Does water only run in veins under the ground? Or is there a depth where there is water everywhere?
Water is present in specific geological formations. There is no specific depth where water is present everywhere.
The idea that water runs in "veins" is an old concept that is actually rather wrong.
Most of the underground water is retained in formations which porosity allows for water to percolate inside. As example sandstone, gravel or fractured limestone. These formations act as a "sponge".
An underlying layer of impermeable rock (such as clay) acts as barrier allowing the water to be accumulated within the hosting formation (reservoir).
In some cases the water is pressurized and when a well is drilled it will spontaneously flow. It is called an artesian aquifer.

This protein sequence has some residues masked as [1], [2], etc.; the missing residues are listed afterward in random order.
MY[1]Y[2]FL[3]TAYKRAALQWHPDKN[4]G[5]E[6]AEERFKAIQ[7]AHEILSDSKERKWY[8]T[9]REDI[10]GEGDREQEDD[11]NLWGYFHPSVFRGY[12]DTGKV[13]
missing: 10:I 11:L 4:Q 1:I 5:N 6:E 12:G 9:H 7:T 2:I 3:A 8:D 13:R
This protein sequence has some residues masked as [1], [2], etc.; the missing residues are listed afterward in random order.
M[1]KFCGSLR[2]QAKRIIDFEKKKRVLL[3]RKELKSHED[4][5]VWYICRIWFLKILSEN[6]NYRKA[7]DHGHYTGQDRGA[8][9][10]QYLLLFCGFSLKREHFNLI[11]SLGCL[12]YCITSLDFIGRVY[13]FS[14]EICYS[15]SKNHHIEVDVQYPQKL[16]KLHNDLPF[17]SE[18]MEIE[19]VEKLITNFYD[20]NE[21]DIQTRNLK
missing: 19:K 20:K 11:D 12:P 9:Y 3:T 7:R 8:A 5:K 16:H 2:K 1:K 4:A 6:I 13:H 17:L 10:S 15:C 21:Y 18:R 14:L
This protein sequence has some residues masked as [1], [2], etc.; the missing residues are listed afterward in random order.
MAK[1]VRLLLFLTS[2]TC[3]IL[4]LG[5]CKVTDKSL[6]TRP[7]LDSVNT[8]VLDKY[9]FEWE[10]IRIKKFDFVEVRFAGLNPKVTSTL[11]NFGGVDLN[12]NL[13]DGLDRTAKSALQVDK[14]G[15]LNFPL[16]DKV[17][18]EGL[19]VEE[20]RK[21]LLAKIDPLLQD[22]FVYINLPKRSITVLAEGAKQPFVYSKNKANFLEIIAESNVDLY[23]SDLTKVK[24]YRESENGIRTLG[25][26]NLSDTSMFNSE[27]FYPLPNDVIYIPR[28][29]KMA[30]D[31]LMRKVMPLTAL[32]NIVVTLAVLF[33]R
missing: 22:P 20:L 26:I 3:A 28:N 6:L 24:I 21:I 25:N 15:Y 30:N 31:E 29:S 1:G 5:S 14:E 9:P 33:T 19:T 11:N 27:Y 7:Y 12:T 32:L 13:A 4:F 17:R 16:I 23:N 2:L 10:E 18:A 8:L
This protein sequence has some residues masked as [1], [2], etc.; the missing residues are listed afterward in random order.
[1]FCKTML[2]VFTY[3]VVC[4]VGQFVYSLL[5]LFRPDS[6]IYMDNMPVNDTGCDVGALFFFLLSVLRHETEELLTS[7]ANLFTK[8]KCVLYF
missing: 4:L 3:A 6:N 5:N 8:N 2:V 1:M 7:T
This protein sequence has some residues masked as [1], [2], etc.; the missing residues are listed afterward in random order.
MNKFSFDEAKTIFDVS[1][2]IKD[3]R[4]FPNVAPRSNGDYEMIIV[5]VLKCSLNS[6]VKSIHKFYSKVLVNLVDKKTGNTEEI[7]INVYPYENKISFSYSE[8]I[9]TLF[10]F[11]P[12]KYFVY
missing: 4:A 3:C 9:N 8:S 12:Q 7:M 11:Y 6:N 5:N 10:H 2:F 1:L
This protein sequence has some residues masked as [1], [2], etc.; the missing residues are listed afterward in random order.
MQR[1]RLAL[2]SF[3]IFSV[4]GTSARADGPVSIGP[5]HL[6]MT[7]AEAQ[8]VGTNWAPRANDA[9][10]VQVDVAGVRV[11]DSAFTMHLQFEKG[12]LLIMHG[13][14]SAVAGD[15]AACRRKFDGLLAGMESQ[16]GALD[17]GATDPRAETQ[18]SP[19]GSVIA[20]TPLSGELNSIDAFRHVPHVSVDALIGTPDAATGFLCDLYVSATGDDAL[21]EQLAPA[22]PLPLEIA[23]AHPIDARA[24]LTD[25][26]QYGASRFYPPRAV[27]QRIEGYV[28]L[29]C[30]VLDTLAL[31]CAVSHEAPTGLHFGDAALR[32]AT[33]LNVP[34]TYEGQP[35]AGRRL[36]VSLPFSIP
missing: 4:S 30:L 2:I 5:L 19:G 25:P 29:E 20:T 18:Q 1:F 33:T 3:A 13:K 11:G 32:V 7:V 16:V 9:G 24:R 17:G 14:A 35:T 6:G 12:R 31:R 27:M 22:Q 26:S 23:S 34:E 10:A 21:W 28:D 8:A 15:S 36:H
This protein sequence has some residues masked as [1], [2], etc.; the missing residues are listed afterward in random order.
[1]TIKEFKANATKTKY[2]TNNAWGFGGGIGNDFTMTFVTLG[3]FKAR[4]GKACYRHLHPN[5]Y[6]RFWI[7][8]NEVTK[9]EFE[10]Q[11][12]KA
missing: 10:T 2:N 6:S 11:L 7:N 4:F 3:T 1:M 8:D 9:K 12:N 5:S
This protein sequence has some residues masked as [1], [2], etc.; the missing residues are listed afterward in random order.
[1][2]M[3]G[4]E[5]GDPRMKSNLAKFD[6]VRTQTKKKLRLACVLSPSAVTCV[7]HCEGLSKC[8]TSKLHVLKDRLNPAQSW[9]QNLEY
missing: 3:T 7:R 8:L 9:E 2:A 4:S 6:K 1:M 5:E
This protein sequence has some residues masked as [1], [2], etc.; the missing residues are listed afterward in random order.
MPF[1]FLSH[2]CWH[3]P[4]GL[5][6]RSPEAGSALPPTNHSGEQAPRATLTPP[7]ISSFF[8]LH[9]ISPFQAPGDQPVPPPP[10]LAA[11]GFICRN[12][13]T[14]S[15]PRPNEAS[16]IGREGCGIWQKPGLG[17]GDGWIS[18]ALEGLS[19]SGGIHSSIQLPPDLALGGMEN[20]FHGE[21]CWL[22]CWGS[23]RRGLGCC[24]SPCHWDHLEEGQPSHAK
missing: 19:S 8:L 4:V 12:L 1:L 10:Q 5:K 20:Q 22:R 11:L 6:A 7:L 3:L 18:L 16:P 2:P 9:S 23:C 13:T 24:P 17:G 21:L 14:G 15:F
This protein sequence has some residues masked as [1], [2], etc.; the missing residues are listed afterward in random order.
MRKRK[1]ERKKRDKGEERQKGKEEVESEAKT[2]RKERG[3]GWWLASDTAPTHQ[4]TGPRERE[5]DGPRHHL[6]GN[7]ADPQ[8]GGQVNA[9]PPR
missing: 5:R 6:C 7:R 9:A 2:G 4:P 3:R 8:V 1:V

In some other settings water can actually flow in underground rivers, As example the complex caves systems below Florida (USA) host large amount of groundwater.
Generally the deeper underground the more likely is to find a saturated zone filled with water.
In conclusion water is quite widespread underground but we cannot state that there is a specific depth after which water is present everywhere. You can read more about groundwater in the Earth Science topic here.